Big prizes up for grabs in annual Canon competition that aims to foster local talent
The annual Canon PhotoMarathon Cambodia – the Kingdom’s largest amateur photo competition – is a bit like a huge photographic treasure hunt.
Hundreds of amateur snappers spend the day scouring Phnom Penh for images on three separate themes announced at different stages during the event, all in hope of winning photographic equipment, training and a chance to learn from experts in Japan.
Announcing a call for entries yesterday, Liwen Tan, regional marketing manager of authorised Canon agent I-Qlick, said the aim was to foster Cambodia’s fledgling photography scene.
“The passion of photography grows, and their skills grow in the competition as well,” she said, adding that I-Qlick was selling the “experience” of photography along with its cameras.
“I think photography is a beautiful hobby, to take and share beautiful pictures. As a company, we don’t just sell products – we want to sell an experience as well,” said Tan.
The contest will start at 9am in the morning and comprise three hour-long segments in which snappers ply the city looking for the best shots. Contestants will be judged on technique and relevance to the themes.
With the exception of smart phones, any camera is permissible, from budget compacts to full-frame DSLRs. While contestants are free to exploit their camera’s settings to obtain any effect they desire, editing is forbidden.
Tan added that digital photography in the Kingdom, which is largely the domain of youth, has noticeably matured as young enthusiasts evolve from shooting on automatic to setting up shots manually.
“When you look at photos posted online, you see the quality of photos are a lot better – they’re not just doing point and shoot,” said Tan, adding that the photos posted by amateurs on I-Qlick’s Facebook page were becoming increasingly sophisticated.
“It’s not just beautiful pictures of Cambodia, but you’re seeing moral messages and photojournalism.”
The contest’s ultimate goal, she said, was to identify raw talent that could be converted into professional level skill.
“Our dream for these kinds of competitions is to identify good photographers, nurture them, and help them become international photographers some day.”
Last year’s grand prize winner, Vong Sopheak, said he never imagined he’d end up going to Japan to learn the trade along with the best of the region’s budding talent.
“Normally, I just took photos everyday just for fun and never tried to make photographs to compete with another photographer,” said the 22-year-old, adding his Japan experience took his skills to a new level.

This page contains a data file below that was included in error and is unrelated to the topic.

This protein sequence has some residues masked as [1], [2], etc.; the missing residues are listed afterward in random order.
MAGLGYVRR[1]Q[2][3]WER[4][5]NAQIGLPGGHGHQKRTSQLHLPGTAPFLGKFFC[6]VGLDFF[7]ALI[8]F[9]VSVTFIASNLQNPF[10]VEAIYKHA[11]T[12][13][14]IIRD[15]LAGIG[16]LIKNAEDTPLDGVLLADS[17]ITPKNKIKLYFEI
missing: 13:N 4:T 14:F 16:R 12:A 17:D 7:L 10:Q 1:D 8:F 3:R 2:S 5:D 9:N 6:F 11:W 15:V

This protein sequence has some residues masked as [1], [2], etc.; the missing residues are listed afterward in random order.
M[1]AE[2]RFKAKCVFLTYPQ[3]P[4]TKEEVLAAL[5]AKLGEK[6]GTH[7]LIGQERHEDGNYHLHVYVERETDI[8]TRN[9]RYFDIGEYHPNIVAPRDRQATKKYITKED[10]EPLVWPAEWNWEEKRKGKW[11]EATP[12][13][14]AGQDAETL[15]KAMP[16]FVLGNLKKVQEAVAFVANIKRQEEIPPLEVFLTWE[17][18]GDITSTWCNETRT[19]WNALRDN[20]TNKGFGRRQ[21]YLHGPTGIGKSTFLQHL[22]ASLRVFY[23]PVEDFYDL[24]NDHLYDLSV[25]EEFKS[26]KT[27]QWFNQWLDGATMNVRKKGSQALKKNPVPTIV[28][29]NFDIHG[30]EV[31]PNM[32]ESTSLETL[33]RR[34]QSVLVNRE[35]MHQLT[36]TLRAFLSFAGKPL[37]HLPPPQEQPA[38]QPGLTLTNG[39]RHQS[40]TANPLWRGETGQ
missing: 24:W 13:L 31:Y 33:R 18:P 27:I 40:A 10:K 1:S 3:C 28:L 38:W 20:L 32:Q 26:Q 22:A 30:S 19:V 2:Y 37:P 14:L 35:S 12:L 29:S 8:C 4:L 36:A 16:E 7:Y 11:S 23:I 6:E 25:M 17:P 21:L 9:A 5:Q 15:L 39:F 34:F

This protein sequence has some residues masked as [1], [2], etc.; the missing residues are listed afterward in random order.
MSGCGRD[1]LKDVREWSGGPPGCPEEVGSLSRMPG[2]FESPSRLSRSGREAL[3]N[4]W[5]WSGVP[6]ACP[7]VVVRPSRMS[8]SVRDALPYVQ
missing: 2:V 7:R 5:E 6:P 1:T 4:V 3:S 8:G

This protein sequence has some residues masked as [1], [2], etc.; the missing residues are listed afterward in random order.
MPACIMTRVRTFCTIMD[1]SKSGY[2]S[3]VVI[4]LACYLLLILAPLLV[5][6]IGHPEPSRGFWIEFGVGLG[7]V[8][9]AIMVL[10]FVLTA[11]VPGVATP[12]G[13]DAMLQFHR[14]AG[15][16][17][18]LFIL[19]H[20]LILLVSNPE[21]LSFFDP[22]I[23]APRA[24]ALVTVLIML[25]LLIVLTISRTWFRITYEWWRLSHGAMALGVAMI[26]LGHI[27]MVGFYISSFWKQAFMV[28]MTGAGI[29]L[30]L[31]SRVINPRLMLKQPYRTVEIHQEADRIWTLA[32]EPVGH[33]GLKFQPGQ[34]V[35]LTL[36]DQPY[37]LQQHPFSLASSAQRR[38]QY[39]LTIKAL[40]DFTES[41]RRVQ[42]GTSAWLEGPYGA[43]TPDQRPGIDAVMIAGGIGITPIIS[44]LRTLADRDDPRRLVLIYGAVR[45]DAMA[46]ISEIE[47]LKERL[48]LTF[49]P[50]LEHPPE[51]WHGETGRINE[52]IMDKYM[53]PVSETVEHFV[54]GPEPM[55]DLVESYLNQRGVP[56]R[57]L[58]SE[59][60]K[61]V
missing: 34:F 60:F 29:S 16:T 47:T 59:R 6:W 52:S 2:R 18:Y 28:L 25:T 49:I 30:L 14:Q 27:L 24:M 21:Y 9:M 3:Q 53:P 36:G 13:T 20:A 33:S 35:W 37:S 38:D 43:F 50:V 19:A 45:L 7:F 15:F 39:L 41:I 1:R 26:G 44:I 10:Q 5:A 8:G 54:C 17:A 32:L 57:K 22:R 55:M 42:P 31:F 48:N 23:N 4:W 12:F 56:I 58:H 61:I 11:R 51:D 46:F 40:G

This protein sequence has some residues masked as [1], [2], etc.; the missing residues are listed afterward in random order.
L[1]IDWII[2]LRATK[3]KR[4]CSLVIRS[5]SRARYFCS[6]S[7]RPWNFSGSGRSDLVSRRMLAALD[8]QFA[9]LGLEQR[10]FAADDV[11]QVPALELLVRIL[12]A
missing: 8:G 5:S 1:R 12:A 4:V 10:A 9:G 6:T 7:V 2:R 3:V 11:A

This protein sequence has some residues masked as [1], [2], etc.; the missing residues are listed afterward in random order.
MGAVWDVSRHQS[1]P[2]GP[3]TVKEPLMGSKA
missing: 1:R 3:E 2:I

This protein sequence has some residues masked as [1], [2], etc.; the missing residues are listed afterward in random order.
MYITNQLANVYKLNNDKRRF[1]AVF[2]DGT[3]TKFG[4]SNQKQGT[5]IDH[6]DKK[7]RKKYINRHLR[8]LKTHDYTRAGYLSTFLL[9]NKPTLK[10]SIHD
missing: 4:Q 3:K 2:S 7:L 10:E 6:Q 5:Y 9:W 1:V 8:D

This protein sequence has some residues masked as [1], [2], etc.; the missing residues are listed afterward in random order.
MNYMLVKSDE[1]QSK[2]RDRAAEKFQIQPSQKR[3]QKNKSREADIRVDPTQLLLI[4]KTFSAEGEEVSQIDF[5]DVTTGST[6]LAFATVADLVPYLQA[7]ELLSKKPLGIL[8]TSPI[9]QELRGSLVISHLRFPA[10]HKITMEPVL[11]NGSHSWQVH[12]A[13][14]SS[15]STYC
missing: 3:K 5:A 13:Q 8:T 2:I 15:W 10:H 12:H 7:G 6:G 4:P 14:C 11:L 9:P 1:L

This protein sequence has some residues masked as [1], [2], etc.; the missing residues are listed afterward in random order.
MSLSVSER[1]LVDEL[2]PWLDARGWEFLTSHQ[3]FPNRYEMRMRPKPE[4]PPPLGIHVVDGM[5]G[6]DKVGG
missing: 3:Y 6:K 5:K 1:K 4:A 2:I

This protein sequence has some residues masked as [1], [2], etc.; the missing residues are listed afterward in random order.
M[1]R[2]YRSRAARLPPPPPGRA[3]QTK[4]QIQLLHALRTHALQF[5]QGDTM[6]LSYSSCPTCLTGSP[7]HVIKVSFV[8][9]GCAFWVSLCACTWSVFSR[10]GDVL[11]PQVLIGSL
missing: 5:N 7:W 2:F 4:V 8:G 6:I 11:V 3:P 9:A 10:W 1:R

“In Japan, it was my first time, so everything there was new to me – truly, I was really excited to make photographs.”
Bin Sakvisal, whose photo of a father and son won third place in the “Love” category in 2013, was in his first year of a budding photography career at the time and ecstatic to win his first photo award.
“I didn’t expect to win at all at that time, as there were so many professional and inspirational participants.
I just focused on my shooting techniques of photography and combined it with good meaning behind the photo to make the images more lively and meaningful,” said the 26-year-old.
He said of the winning photo: “It was a nice family, living in a poor neighbourhood in Phnom Penh, and [the] father was feeding his son and they both laughed happily. It really inspired me.”
The prize paid off, he added – he is now the manager of Smileshot Studio, which provides wedding photography services.
Noun Sonisa, who picked up a second-place prize in the “Student” category last year at age 15, was similarly startled to pick up an award.
“To be frank, the possibility of me winning has never crossed my mind.
I was a total amateur, and the large amount of contestants also gave me no hope,” said Sonisa, who won in the “Generation” category for a photo of family heirloom.
“I took the winning photograph at the house of my friend who was also a contestant.
With the ancient jewellery he has, the concept ran through my mind, and that was when I took the photo,” she said.
While Liwen said she was pleased at last year’s turnout and hopes for more this year, she said the passion and skills of the young photographers were of no surprise to anyone paying attention to the scene.
“It’s just very encouraging seeing young people getting creative, and creating photography to share,” she said.
“From just looking at pictures, Cambodia has the talent.”
Post Weekend is a media partner of the Canon PhotoMarathon Cambodia along with Sabay.
Gold sponsors are The Coffee Bean and Tea Leaf, Vespa and Central Mall, Tous les Jours is a Silver sponsor and Bronze sponsors are Platinum Cineplex, Olatte, Euro Tech, Acer and Angkor Photo Festival and Workshops.
This year's PhotoMarathon will be held on October 4. For more details and to register go to www.facebook.com/iqlickcambodia.